I'm very new to digital design (my background is software). I'm trying to make use of some block RAM on a Xilinx FPGA, and I want to know what the usual methods are for setting up the RAM control signals w.r.t. the clock.

I currently have a single clock used by all of my design. The RAM can perform a read/write every rising edge, and I want to use it at that rate. Of course, the control signals need to be set some time before the rising edge of the clock. I imagine there are a few ways to do this:

  1. Set the signals on the falling edge of the clock.
  2. Set the signals on the rising edge. The synthesis tool is clever enough to know what I want, knows the required setup time, and takes care of everything.
  3. Set the signals on the rising edge. The synthesis tool isn't clever enough, but I can do funny things with timing constraints to get the signals set up early enough.
  4. Use two clocks slightly out of phase, set the signals on the rising edge of the leading clock.
  5. Some other approaches?

Which of these are possible, which are actually good or usually used, and are there any advantages or disadvantages to help choose between them?

Edit: I'm using plain VHDL for reasons of portability, and not using Xilinx-specific CoreGen or primitives. I'm following Xilinx documenation though, and writing the VHDL in such a way as to let the tools infer the correct RAM type ("RAM HDL Coding Guidelines in UG687 if anyone is interested). The tools seem to be doing this correctly.


You don't need to use the other edge, or phase shift the clock.

Just set the data up on the rising edge, and then the next rising edge will clock it in to the memory (as per option 2).

Running static timing analysis will tell you of any hold/setup violations. But if you add proper waveform constraints to your clock (i.e. frequency, duty), the fitter will do its best to meet the timing requirements.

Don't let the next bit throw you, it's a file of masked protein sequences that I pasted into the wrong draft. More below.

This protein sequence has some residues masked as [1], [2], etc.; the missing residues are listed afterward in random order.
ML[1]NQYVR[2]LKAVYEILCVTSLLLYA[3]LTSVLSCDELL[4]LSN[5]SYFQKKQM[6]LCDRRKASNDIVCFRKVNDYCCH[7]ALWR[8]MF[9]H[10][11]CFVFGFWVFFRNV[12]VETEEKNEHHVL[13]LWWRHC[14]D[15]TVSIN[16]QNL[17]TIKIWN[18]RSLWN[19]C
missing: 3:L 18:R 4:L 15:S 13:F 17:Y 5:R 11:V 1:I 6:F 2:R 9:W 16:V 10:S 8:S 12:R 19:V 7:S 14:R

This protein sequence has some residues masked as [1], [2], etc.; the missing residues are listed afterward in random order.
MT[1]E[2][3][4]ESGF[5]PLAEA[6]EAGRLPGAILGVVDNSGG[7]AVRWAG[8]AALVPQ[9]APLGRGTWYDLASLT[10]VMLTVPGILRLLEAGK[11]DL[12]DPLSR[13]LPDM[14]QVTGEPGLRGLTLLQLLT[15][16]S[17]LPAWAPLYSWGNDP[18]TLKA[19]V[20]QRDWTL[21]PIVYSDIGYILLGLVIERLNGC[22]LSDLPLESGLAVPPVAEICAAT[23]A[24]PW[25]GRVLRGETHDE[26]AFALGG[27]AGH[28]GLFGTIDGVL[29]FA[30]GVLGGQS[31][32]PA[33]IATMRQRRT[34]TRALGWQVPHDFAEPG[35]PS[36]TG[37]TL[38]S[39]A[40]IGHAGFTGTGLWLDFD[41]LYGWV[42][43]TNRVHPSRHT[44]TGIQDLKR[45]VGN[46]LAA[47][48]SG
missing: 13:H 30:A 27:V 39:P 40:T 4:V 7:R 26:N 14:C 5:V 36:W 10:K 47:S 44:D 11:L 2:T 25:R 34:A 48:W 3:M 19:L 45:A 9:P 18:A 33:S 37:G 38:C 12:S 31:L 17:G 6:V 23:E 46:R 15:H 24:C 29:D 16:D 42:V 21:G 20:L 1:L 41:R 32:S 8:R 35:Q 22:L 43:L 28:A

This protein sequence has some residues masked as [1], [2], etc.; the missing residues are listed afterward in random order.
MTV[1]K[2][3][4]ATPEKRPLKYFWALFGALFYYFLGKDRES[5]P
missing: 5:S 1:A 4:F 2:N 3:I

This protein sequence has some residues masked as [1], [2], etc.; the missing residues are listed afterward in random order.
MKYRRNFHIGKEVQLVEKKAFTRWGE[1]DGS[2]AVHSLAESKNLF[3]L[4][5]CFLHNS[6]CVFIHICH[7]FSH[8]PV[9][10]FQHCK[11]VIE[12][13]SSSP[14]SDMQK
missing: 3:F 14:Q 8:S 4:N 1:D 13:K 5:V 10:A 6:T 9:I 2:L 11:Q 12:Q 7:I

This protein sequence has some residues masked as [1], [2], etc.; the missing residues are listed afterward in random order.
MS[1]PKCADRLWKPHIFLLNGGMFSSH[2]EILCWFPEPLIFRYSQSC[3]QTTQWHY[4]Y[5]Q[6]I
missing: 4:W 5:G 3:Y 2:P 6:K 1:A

This is the fundamental basis of synchronous design. Every register clocks on the same edge at the same time, so theoretically the data from the last cycle at any register input will always be loaded in on the current cycle. This is achieved primarily using low-skew H-tree clock architectures - where the distance from the clock source to any register is pretty much the same length with the same delays - so theoretically every register should clock at the same time.

The data will take a bit longer to arrive (as it has DFF propagation delay and routing delay) before it gets to the next register, meaning that the input of a register will change at some point after the clock edge that set it up (and hopefully before the edge that is supposed to load it).


I'm probably not going to answer the 5 sub questions but I will answer your main question

I want to know what the usual methods are for setting up the RAM control signals w.r.t. the clock

The usual method is the manufacturer has a fairly detailed app note on the timing to their RAM interface. for example a quick google search found this app note for a QDR II SRAM using a virtex-5.

Typically these interfaces are instantiated using a core editor. This editor will tell you what interfaces and options are allowed. This might be optional parameters like block size, number of data bits, etc. Just as important a good app note will tell you the limitations of the core.

It sounds like you want to do this by hand but there are a couple of advantages when instantiating a block.

  1. You are leveraging the knowledge of the chip designers and application engineers at the company

  2. The block will already take care of timing, setup, holds, multiple clocks, etc as long as you stay within its limitations and don't feed it garbage

  3. The block already knows every available type of block in the target silicon and will try its best to keep a small footprint or fast speed (that's sometimes another setting)

I can do funny things with timing constraints to get the signals set up early enough

if you a new digital designer there are lots of issues to messing with timing. Remember the timing/slack/setup/hold tools, etc are there to help you. This may not bite you now but could be a problem if the design changes a little and suddenly your LUT is placed in another slice b/c you changed the timing settings but not placement constraints.

As with most rules these are rules unless you really know what you are doing, then they are guidelines.


You work synchronous always, and rising edge alone. Remember that for writing you can use a single clock, but for reading you need at least two, one for providing address and the second for reading the data


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